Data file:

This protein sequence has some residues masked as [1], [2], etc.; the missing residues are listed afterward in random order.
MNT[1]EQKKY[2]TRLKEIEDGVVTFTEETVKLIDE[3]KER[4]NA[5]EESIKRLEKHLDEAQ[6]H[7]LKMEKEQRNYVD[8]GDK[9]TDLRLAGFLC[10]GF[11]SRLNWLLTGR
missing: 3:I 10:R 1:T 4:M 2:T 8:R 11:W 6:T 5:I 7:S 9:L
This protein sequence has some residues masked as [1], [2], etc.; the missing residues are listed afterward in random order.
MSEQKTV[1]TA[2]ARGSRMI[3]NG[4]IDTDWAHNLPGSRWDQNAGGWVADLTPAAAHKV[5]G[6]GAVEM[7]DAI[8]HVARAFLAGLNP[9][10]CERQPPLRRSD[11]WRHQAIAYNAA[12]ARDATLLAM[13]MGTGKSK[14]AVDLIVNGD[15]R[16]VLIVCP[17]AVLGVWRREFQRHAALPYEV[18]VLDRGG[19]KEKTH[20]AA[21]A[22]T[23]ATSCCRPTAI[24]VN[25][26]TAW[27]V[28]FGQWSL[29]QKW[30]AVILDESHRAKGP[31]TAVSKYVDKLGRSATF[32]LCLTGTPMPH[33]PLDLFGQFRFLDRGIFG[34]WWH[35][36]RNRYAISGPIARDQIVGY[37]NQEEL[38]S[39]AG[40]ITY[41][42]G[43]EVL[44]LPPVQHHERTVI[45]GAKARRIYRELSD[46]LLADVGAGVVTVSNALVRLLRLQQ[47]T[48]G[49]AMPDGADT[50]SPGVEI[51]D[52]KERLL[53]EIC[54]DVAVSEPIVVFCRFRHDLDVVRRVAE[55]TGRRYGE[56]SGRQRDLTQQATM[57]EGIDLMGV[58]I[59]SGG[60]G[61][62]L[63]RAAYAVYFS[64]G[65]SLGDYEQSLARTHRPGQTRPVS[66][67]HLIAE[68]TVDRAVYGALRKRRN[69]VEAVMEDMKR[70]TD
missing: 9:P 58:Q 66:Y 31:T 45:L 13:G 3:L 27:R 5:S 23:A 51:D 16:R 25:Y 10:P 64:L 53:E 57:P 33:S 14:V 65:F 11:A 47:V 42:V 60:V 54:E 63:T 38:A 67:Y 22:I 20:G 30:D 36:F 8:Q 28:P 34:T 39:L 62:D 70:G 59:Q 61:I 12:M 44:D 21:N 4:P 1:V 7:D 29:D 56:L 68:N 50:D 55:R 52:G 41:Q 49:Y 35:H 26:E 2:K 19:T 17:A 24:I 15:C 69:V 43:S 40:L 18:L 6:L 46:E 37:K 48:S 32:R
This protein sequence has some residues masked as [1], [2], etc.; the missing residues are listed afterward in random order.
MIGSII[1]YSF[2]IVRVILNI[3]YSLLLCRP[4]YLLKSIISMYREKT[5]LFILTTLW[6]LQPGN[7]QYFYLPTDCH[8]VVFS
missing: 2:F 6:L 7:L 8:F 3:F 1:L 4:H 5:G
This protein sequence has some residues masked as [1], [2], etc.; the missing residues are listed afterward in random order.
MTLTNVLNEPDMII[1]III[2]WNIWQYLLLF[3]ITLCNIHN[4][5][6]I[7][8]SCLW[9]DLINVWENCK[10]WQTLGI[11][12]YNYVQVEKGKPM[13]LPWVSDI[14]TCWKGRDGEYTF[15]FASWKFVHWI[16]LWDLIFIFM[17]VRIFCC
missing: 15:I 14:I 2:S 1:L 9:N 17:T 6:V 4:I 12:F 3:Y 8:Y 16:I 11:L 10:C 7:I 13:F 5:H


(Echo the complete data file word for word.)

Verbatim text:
This protein sequence has some residues masked as [1], [2], etc.; the missing residues are listed afterward in random order.
MNT[1]EQKKY[2]TRLKEIEDGVVTFTEETVKLIDE[3]KER[4]NA[5]EESIKRLEKHLDEAQ[6]H[7]LKMEKEQRNYVD[8]GDK[9]TDLRLAGFLC[10]GF[11]SRLNWLLTGR
missing: 3:I 10:R 1:T 4:M 2:T 8:R 11:W 6:T 5:I 7:S 9:L
This protein sequence has some residues masked as [1], [2], etc.; the missing residues are listed afterward in random order.
MSEQKTV[1]TA[2]ARGSRMI[3]NG[4]IDTDWAHNLPGSRWDQNAGGWVADLTPAAAHKV[5]G[6]GAVEM[7]DAI[8]HVARAFLAGLNP[9][10]CERQPPLRRSD[11]WRHQAIAYNAA[12]ARDATLLAM[13]MGTGKSK[14]AVDLIVNGD[15]R[16]VLIVCP[17]AVLGVWRREFQRHAALPYEV[18]VLDRGG[19]KEKTH[20]AA[21]A[22]T[23]ATSCCRPTAI[24]VN[25][26]TAW[27]V[28]FGQWSL[29]QKW[30]AVILDESHRAKGP[31]TAVSKYVDKLGRSATF[32]LCLTGTPMPH[33]PLDLFGQFRFLDRGIFG[34]WWH[35][36]RNRYAISGPIARDQIVGY[37]NQEEL[38]S[39]AG[40]ITY[41][42]G[43]EVL[44]LPPVQHHERTVI[45]GAKARRIYRELSD[46]LLADVGAGVVTVSNALVRLLRLQQ[47]T[48]G[49]AMPDGADT[50]SPGVEI[51]D[52]KERLL[53]EIC[54]DVAVSEPIVVFCRFRHDLDVVRRVAE[55]TGRRYGE[56]SGRQRDLTQQATM[57]EGIDLMGV[58]I[59]SGG[60]G[61][62]L[63]RAAYAVYFS[64]G[65]SLGDYEQSLARTHRPGQTRPVS[66][67]HLIAE[68]TVDRAVYGALRKRRN[69]VEAVMEDMKR[70]TD
missing: 9:P 58:Q 66:Y 31:T 45:L 13:G 3:L 27:R 5:S 23:A 51:D 16:R 25:Y 10:P 64:L 53:E 57:P 33:S 14:V 65:F 11:A 47:V 42:V 60:V 54:E 63:T 38:A 67:Y 22:I 20:G 30:D 36:F 8:Q 28:P 34:T 39:L 62:D 70:G 59:Q 61:I 12:M 44:D 21:N 4:P 1:V 7:D 29:D 56:L 68:N 50:D 55:R 52:G 41:Q 49:Y 35:H 26:E 2:K 19:T 17:A 24:I 15:C 69:V 43:S 40:L 18:L 6:L 46:E 37:K 48:S 32:R
This protein sequence has some residues masked as [1], [2], etc.; the missing residues are listed afterward in random order.
MIGSII[1]YSF[2]IVRVILNI[3]YSLLLCRP[4]YLLKSIISMYREKT[5]LFILTTLW[6]LQPGN[7]QYFYLPTDCH[8]VVFS
missing: 2:F 6:L 7:L 8:F 3:F 1:L 4:H 5:G
This protein sequence has some residues masked as [1], [2], etc.; the missing residues are listed afterward in random order.
MTLTNVLNEPDMII[1]III[2]WNIWQYLLLF[3]ITLCNIHN[4][5][6]I[7][8]SCLW[9]DLINVWENCK[10]WQTLGI[11][12]YNYVQVEKGKPM[13]LPWVSDI[14]TCWKGRDGEYTF[15]FASWKFVHWI[16]LWDLIFIFM[17]VRIFCC
missing: 15:I 14:I 2:S 1:L 9:N 17:T 6:V 4:I 12:F 3:Y 8:Y 16:I 11:L 10:C 7:I 13:F 5:H